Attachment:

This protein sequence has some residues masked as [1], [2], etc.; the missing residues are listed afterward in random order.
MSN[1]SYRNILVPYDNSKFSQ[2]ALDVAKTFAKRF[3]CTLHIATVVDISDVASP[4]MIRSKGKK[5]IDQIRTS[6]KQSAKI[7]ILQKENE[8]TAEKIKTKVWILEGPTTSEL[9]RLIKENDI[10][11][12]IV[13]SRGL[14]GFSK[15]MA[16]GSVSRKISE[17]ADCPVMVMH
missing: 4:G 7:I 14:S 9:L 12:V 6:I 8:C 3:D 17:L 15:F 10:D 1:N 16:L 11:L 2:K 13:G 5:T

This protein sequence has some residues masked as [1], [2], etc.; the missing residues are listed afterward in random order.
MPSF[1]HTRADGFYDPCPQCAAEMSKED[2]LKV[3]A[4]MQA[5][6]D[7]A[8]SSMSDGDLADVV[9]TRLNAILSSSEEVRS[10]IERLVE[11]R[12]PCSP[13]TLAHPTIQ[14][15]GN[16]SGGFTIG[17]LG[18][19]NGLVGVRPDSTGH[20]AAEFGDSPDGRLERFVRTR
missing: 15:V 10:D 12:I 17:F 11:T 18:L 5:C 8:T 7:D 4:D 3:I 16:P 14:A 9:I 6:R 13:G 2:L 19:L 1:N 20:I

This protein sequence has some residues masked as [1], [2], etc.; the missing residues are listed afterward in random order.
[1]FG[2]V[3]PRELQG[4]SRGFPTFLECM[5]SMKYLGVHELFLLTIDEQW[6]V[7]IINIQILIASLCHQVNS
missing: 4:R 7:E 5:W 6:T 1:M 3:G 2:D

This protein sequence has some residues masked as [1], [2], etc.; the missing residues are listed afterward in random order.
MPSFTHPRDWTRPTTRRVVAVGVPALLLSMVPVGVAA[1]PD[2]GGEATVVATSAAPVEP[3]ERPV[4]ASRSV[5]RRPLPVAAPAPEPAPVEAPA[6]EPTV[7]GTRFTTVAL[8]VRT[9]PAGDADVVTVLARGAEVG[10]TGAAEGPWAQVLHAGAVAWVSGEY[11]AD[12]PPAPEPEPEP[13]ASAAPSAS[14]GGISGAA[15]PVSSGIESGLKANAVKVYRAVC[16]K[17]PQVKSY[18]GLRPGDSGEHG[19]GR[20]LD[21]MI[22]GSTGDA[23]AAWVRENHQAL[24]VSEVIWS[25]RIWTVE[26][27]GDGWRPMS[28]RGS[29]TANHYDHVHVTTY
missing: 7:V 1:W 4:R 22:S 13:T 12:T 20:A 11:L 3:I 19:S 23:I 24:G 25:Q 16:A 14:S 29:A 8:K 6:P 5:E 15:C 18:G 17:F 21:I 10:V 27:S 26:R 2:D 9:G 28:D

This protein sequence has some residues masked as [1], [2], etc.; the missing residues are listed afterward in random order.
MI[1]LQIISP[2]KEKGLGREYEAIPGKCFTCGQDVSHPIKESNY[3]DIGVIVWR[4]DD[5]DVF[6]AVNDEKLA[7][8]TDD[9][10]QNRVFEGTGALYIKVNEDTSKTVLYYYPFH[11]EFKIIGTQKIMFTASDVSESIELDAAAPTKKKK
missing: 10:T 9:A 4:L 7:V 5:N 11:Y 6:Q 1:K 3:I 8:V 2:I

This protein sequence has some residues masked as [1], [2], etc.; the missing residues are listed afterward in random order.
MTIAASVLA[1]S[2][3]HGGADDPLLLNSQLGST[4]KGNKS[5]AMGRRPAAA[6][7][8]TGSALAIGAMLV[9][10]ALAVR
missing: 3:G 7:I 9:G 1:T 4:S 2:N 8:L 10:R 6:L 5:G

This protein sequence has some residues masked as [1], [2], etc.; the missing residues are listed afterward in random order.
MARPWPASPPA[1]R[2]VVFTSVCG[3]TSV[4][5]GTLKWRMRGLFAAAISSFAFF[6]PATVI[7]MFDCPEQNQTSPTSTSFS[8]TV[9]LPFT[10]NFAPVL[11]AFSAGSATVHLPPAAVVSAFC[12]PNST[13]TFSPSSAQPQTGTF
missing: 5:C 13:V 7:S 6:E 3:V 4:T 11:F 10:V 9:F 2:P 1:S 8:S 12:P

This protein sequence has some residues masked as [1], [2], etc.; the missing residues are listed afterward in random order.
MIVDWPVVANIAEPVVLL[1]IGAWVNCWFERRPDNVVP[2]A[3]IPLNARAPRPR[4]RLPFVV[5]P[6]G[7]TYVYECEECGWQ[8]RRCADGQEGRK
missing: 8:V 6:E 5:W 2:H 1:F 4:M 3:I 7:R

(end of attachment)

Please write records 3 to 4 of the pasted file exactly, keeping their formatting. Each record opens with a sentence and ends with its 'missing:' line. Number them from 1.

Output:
This protein sequence has some residues masked as [1], [2], etc.; the missing residues are listed afterward in random order.
[1]FG[2]V[3]PRELQG[4]SRGFPTFLECM[5]SMKYLGVHELFLLTIDEQW[6]V[7]IINIQILIASLCHQVNS
missing: 4:R 7:E 5:W 6:T 1:M 3:G 2:D

This protein sequence has some residues masked as [1], [2], etc.; the missing residues are listed afterward in random order.
MPSFTHPRDWTRPTTRRVVAVGVPALLLSMVPVGVAA[1]PD[2]GGEATVVATSAAPVEP[3]ERPV[4]ASRSV[5]RRPLPVAAPAPEPAPVEAPA[6]EPTV[7]GTRFTTVAL[8]VRT[9]PAGDADVVTVLARGAEVG[10]TGAAEGPWAQVLHAGAVAWVSGEY[11]AD[12]PPAPEPEPEP[13]ASAAPSAS[14]GGISGAA[15]PVSSGIESGLKANAVKVYRAVC[16]K[17]PQVKSY[18]GLRPGDSGEHG[19]GR[20]LD[21]MI[22]GSTGDA[23]AAWVRENHQAL[24]VSEVIWS[25]RIWTVE[26][27]GDGWRPMS[28]RGS[29]TANHYDHVHVTTY
missing: 7:V 1:W 4:R 22:S 13:T 12:T 20:A 11:L 3:I 19:S 23:I 24:G 25:Q 16:A 14:S 29:A 8:K 6:P 5:E 15:C 18:G 17:F 21:I 10:V 27:S 26:R 2:D 9:G 28:D